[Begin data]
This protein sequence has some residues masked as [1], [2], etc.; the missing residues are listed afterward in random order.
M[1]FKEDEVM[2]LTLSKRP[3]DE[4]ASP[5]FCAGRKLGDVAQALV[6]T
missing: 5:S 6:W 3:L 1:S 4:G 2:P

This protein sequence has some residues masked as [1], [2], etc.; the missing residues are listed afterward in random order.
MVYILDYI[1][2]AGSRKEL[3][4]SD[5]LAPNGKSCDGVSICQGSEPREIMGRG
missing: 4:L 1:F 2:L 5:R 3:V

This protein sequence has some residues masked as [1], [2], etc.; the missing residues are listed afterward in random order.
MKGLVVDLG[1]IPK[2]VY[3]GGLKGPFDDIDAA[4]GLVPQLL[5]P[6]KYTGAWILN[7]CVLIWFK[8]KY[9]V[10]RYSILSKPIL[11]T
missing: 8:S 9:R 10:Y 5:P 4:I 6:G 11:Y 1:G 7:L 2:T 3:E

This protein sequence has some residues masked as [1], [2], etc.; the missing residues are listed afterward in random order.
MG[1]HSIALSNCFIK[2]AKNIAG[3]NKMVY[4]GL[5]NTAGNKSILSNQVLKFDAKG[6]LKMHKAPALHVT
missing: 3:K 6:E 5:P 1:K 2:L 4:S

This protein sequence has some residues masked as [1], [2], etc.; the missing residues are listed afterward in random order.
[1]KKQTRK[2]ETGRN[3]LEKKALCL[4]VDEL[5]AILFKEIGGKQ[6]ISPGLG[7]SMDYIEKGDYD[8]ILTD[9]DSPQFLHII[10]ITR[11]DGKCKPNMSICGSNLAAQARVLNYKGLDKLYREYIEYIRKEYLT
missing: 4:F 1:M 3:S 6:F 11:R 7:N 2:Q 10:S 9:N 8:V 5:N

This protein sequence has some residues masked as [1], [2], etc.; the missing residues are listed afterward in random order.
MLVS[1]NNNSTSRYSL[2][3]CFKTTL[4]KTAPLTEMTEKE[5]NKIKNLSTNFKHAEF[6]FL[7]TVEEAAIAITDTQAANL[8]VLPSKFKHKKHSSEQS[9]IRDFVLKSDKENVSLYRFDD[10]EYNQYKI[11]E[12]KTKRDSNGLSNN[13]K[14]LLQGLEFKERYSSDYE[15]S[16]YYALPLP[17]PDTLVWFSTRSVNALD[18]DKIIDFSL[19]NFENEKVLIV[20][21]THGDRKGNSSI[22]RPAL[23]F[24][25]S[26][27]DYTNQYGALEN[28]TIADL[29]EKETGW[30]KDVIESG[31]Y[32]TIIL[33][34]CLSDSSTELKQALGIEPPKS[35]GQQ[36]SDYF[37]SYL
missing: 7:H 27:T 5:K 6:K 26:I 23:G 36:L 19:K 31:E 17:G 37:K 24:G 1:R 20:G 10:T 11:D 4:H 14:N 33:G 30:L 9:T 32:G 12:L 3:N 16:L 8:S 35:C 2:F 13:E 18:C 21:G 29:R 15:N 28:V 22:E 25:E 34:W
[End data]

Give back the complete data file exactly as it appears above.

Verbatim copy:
This protein sequence has some residues masked as [1], [2], etc.; the missing residues are listed afterward in random order.
M[1]FKEDEVM[2]LTLSKRP[3]DE[4]ASP[5]FCAGRKLGDVAQALV[6]T
missing: 5:S 6:W 3:L 1:S 4:G 2:P

This protein sequence has some residues masked as [1], [2], etc.; the missing residues are listed afterward in random order.
MVYILDYI[1][2]AGSRKEL[3][4]SD[5]LAPNGKSCDGVSICQGSEPREIMGRG
missing: 4:L 1:F 2:L 5:R 3:V

This protein sequence has some residues masked as [1], [2], etc.; the missing residues are listed afterward in random order.
MKGLVVDLG[1]IPK[2]VY[3]GGLKGPFDDIDAA[4]GLVPQLL[5]P[6]KYTGAWILN[7]CVLIWFK[8]KY[9]V[10]RYSILSKPIL[11]T
missing: 8:S 9:R 10:Y 5:P 4:I 6:G 11:Y 1:G 7:L 2:T 3:E

This protein sequence has some residues masked as [1], [2], etc.; the missing residues are listed afterward in random order.
MG[1]HSIALSNCFIK[2]AKNIAG[3]NKMVY[4]GL[5]NTAGNKSILSNQVLKFDAKG[6]LKMHKAPALHVT
missing: 3:K 6:E 5:P 1:K 2:L 4:S

This protein sequence has some residues masked as [1], [2], etc.; the missing residues are listed afterward in random order.
[1]KKQTRK[2]ETGRN[3]LEKKALCL[4]VDEL[5]AILFKEIGGKQ[6]ISPGLG[7]SMDYIEKGDYD[8]ILTD[9]DSPQFLHII[10]ITR[11]DGKCKPNMSICGSNLAAQARVLNYKGLDKLYREYIEYIRKEYLT
missing: 4:F 1:M 3:S 6:F 11:R 7:N 2:Q 10:S 9:N 8:V 5:N

This protein sequence has some residues masked as [1], [2], etc.; the missing residues are listed afterward in random order.
MLVS[1]NNNSTSRYSL[2][3]CFKTTL[4]KTAPLTEMTEKE[5]NKIKNLSTNFKHAEF[6]FL[7]TVEEAAIAITDTQAANL[8]VLPSKFKHKKHSSEQS[9]IRDFVLKSDKENVSLYRFDD[10]EYNQYKI[11]E[12]KTKRDSNGLSNN[13]K[14]LLQGLEFKERYSSDYE[15]S[16]YYALPLP[17]PDTLVWFSTRSVNALD[18]DKIIDFSL[19]NFENEKVLIV[20][21]THGDRKGNSSI[22]RPAL[23]F[24][25]S[26][27]DYTNQYGALEN[28]TIADL[29]EKETGW[30]KDVIESG[31]Y[32]TIIL[33][34]CLSDSSTELKQALGIEPPKS[35]GQQ[36]SDYF[37]SYL
missing: 7:H 27:T 5:K 6:K 26:I 23:G 36:L 19:K 31:E 17:G 37:K 24:G 1:R 20:G 10:T 11:D 4:H 14:N 33:G 30:L 9:T 32:G 12:L 3:N 16:L 8:S 35:C 2:F 13:E 18:C 21:G 29:R 15:N 28:V 22:E 25:E 34:W